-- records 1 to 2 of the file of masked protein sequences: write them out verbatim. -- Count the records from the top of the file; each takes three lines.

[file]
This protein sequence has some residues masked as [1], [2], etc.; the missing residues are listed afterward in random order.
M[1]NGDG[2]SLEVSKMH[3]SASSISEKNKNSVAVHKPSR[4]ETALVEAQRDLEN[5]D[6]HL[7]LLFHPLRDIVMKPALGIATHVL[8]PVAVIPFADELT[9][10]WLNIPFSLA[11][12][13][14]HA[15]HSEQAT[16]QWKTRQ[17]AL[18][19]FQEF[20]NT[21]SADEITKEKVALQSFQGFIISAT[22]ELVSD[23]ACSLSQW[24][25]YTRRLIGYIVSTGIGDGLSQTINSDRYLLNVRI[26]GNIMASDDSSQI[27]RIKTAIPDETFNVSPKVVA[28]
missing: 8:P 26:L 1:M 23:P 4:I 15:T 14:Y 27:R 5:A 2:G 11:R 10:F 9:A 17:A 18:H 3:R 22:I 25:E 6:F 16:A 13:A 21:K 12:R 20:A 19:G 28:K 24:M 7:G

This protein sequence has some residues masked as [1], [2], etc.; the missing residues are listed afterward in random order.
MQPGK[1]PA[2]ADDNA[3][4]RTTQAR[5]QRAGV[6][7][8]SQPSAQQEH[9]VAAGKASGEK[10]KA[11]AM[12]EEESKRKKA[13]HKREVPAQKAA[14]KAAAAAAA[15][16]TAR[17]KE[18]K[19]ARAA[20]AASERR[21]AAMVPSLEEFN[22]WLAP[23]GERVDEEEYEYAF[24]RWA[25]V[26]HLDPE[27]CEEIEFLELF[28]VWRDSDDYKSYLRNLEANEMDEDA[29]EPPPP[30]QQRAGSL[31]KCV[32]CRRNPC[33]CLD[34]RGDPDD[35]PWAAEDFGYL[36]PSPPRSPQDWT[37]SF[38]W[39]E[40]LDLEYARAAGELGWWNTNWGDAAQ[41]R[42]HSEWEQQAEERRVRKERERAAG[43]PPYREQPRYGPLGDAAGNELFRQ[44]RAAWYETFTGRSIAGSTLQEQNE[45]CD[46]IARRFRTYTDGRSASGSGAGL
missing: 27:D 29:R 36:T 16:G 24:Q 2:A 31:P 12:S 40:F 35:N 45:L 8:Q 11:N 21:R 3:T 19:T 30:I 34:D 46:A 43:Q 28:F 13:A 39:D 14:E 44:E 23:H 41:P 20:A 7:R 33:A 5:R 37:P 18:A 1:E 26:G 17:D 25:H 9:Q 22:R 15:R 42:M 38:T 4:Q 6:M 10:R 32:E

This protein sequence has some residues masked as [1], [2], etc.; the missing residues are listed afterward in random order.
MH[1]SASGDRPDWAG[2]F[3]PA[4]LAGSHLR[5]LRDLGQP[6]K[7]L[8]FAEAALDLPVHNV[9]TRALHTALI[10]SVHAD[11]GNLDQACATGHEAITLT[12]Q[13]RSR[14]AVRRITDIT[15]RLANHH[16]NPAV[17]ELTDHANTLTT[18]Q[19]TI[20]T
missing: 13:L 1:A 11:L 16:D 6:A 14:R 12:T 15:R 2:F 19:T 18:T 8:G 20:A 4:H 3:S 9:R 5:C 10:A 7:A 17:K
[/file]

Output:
This protein sequence has some residues masked as [1], [2], etc.; the missing residues are listed afterward in random order.
M[1]NGDG[2]SLEVSKMH[3]SASSISEKNKNSVAVHKPSR[4]ETALVEAQRDLEN[5]D[6]HL[7]LLFHPLRDIVMKPALGIATHVL[8]PVAVIPFADELT[9][10]WLNIPFSLA[11][12][13][14]HA[15]HSEQAT[16]QWKTRQ[17]AL[18][19]FQEF[20]NT[21]SADEITKEKVALQSFQGFIISAT[22]ELVSD[23]ACSLSQW[24][25]YTRRLIGYIVSTGIGDGLSQTINSDRYLLNVRI[26]GNIMASDDSSQI[27]RIKTAIPDETFNVSPKVVA[28]
missing: 8:P 26:L 1:M 23:P 4:I 15:T 14:Y 27:R 5:A 2:G 11:R 10:F 9:A 17:A 18:H 3:R 22:I 25:E 6:F 16:A 13:A 21:K 12:R 20:A 19:G 28:K 24:M 7:G

This protein sequence has some residues masked as [1], [2], etc.; the missing residues are listed afterward in random order.
MQPGK[1]PA[2]ADDNA[3][4]RTTQAR[5]QRAGV[6][7][8]SQPSAQQEH[9]VAAGKASGEK[10]KA[11]AM[12]EEESKRKKA[13]HKREVPAQKAA[14]KAAAAAAA[15][16]TAR[17]KE[18]K[19]ARAA[20]AASERR[21]AAMVPSLEEFN[22]WLAP[23]GERVDEEEYEYAF[24]RWA[25]V[26]HLDPE[27]CEEIEFLELF[28]VWRDSDDYKSYLRNLEANEMDEDA[29]EPPPP[30]QQRAGSL[31]KCV[32]CRRNPC[33]CLD[34]RGDPDD[35]PWAAEDFGYL[36]PSPPRSPQDWT[37]SF[38]W[39]E[40]LDLEYARAAGELGWWNTNWGDAAQ[41]R[42]HSEWEQQAEERRVRKERERAAG[43]PPYREQPRYGPLGDAAGNELFRQ[44]RAAWYETFTGRSIAGSTLQEQNE[45]CD[46]IARRFRTYTDGRSASGSGAGL
missing: 27:D 29:R 36:T 16:G 24:Q 2:A 31:P 12:S 40:F 35:N 45:L 8:Q 11:N 21:R 3:T 19:T 30:I 34:D 46:A 43:Q 28:F 13:A 39:D 14:E 44:E 23:H 41:P 20:A 7:R 33:A 5:R 37:P 18:A 1:E 26:G 17:D 25:H 9:Q 22:R 15:R 42:M 38:T 4:Q 6:M 10:R 32:E